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Who wants to live forever?

Who wants to live forever?

Nick Spencer gives his opinion on Theos’ research paper ‘The promise of scientific immortality – who wants to live forever?’ 05/07/2022

Optimism, apparently, can help you live longer. According to more than one study, having a positive attitude can increase your lifespan by over 10%. So can wealth. The richest areas in the UK enjoyed up to 10 years more life than the poorest. By that reckoning, the rich and optimistic have a long life to look forward to. Perhaps even a very long life. 

But… “who wants to live forever?”, as Freddie Mercury once sang with passion. Well, tech billionaires for a start. Able to buy pretty much anything on earth, many have now set their sights on what used to be the preserve of heaven. Amazon’s Jeff Bezos and Peter Thiel, co–founder of PayPal, are among the superrich who are deploying their wealth in pursuit of the dream that has haunted humans from earliest times: the idea of eternal life.  

The idea seems crazy at first, but the possibility of extending human life is far from mad. After all, life expectancy nearly doubled in the West in the 20th century, and we know much more about the genetic causes of death today than we did even a generation ago. Perhaps long… very long… eternal life need no longer be the preserve of fairy tales, literature and religion? 

Except that, assuming the tech entrepreneurs do take big strides in that direction, it is unlikely that the British public will be following them there. 

Research commissioned by the think tank Theos and The Faraday Institute for Science and Religion has reported that only 19% of Britons say they “would like to live forever if scientists were able to engineer it”. 

It’s hardly an overwhelming vote of support, and when you get to the details of how we might achieve that, it falls even further. Cryonics? No thanks. Even fewer people (12%) say they “would like to be cryogenically frozen after [their] death so [they] can be revived centuries later”. Fewer still, 7%, would clone themselves if they could. 

There are small differences within the population. Men are keener on this than women (no surprise there). The young keener than the old. The better educated more than those who know less about science. There is undoubtedly an element of unfamiliarity in all this. Most people objected to vaccination when it first became a possibility. A few, sadly, still do. We might all get used to extreme longevity, even immortality. 

And yet, this is more than just a case of early adopter nervousness. There is almost certainly a healthy dose of common sense in the public’s view when it comes to scientific immortality. After all, would you really want to live forever?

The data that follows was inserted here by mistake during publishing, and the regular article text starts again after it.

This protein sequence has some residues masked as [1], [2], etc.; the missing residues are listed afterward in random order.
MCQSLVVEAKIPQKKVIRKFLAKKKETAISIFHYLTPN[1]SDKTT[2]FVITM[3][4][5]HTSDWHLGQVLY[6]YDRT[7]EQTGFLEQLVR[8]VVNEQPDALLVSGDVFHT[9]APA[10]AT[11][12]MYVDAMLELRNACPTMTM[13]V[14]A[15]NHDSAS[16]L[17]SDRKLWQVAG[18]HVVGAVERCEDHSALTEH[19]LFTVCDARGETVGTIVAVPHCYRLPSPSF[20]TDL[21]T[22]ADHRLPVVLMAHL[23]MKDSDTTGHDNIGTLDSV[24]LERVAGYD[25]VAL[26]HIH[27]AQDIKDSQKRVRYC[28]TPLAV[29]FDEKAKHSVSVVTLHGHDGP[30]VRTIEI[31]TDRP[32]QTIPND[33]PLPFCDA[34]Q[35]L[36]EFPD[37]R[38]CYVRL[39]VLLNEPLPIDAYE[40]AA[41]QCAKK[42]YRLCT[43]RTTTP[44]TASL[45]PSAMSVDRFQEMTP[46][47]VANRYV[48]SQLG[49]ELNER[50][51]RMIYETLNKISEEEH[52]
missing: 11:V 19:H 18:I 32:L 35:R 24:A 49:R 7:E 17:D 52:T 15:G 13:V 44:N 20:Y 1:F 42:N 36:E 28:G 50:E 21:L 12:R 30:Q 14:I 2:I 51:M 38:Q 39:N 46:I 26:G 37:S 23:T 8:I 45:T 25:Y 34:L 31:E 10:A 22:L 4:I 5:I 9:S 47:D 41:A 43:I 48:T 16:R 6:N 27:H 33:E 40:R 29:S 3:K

Putting aside the obvious sustainability problems eternal (or even extreme) life on earth would create, and even assuming scientists managed to find a cure for ageing as well as death (the classic mistake made by several famous literary ancients), the prospect of going on forever should terrify us.  

Humans are feeble, fragile, fallible creatures. We might be, as Hamlet opined, the paragon of animals but, when all’s said and done, we are still animals. Keeping on keeping on in our present frail form has limited appeal, even if we’re given a regular, thorough MOT. Presumably that is why older people are less keen on scientific immortality that the young. Having been around a bit, and accumulated life’s bruises, you’re less eager to prolong the process indefinitely.  

That is perhaps why Christianity does not simply envisage eternal life but also transformation, a change whereby earthly bodies become spiritual bodies (note, not, spirits) … “sown a natural body… raised a spiritual body” (1 Cor. 15.44). The alternative – immortality as the endless extension of the here and now – whether in the Californian refrigerator, cellular regeneration, or cloning, will, after a while, lose its novelty. If immortality is on offer, it’ll need more than good tech to recommend it.  

Julian Barnes’ novel, A History of the World in 10½ Chapters, ends with the speaker enjoying a dream of heaven. The experience is, well, heavenly – at least by his estimation. He gets to eat what he likes, have sex with whoever he wants, and play golf to his heart’s content. But he nonetheless still, after millennia of such pleasure, asks to be switched off. Everyone does. “Heaven’s a very good idea”, he says towards the end, “but not for us. Not given the way we are.” 

It’s a perceptive observation and something that the billionaires and their gene–tech companies might want to consider as they pursue this latest goal. Eternity has its appeals but eternity without transformation will soon become a bleak prospect indeed. We should be careful what we wish for, even – especially – if we have lots of money to make it happen. 

Nick Spencer is Senior Fellow at Theos 

The research paper The promise of scientific immortality – who wants to live forever? is available here 


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 Photo by Ron Lach from Pexels

Nick Spencer

Nick Spencer

Nick is Senior Fellow at Theos. He is the author of a number of books and reports, most recently ‘The Political Samaritan: how power hijacked a parable’ (Bloomsbury, 2017), ‘The Evolution of the West’ (SPCK, 2016) and ‘Atheists: The Origin of the Species’ (Bloomsbury, 2014).

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Posted 5 July 2022

Immortality, Science, Science and Religion


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